The Chancellor denied summary judgment to Brunswick on its assertion that it had not improperly interfered with prospective customers of Bowl-Mor by purposefully causing such customers to discontinue their business relationships with Bowl-Mor. The Chancellor was of the opinion that decision on this issue must await full development of the facts. From this denial of summary judgment, Brunswick appeals.

Bowl-Mor, in support of its motion to dismiss the appeal, argues that the action of the Chancellor did not settle any legal issues nor establish any legal right. It is argued that the effect of the Chancellor's ruling was merely to hold that the ultimate decision would depend upon facts which may be discovered and proven at a hearing on the merits.

In Wilmington Trust Co. v. Pennsylvania Co., Del.Supr., 40 Del.Ch. 1, 172 A.2d 63 (1961), this Court held that the denial of a motion for summary judgment is not necessarily nonappealable if it in fact determines a substantial issue and a legal right. In determining whether or not this is the result, the Court may consider the Order entered, the pleading and the issues made by them and, most important, the Opinion of the Court below denying summary judgment.

A litigant has no absolute right to the entry of summary judgment. The application for summary judgment is always addressed to the discretion of the Trial Judge, and ordinarily the denial of such a motion on the ground that there are insufficient facts in the record to determine that under all circumstances the moving party is entitled to summary judgment, will not be disturbed on appeal except in rare circumstances, absent which the denial of summary judgment is not appealable.

We think the interlocutory Order before us is not one of the rarities. The matter is controlled, we think by Haveg Corp. v. Guyer, Del.Supr., 211 A.2d 910 (1965). In that case we again approved the rule that if summary judgment upon any particular issue is denied on the ground that a trial on the merits is desirable to determine the issue, the Order denying summary judgment on that issue is clearly not appealable.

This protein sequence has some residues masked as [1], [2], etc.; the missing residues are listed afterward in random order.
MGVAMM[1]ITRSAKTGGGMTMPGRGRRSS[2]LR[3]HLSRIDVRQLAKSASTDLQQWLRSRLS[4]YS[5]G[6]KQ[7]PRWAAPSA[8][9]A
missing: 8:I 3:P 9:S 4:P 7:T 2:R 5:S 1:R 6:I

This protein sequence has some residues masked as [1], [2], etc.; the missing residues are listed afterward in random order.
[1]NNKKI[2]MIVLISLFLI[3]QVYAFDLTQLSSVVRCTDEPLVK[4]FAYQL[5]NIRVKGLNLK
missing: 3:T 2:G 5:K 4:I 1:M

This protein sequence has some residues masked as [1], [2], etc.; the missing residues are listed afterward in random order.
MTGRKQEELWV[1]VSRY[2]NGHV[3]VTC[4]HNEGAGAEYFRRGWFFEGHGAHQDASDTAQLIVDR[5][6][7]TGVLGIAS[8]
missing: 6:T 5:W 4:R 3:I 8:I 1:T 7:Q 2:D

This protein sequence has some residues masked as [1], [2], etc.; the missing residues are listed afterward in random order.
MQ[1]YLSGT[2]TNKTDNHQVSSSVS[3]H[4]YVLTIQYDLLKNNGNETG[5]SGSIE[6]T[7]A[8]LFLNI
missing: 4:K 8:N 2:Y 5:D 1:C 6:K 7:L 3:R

Brunswick, however, argues that in the course of his Opinion denying it summary judgment on the issue of business interference, the Chancellor refused to apply the law set forth in Restatement of Torts, ยง 768 which he held to be too narrow in scope, and ruled that it was necessary to take evidence upon the issue. Brunswick argues, therefore, that necessarily a substantial legal issue has been determined by the Chancellor.

We think, however, to the contrary. The expression of the Chancellor upon a *70 particular rule of law to be applied does not amount to a judicial decision. The matter is again controlled by Haveg in which case we specifically held that the expression of judicial views and impressions, "especially those subject to change upon further evaluation of both sides of the case", are not judicial decisions and, hence, are not appealable when contained within interlocutory rulings. We decline to depart from our ruling in Haveg.

The motion to dismiss the appeal is granted.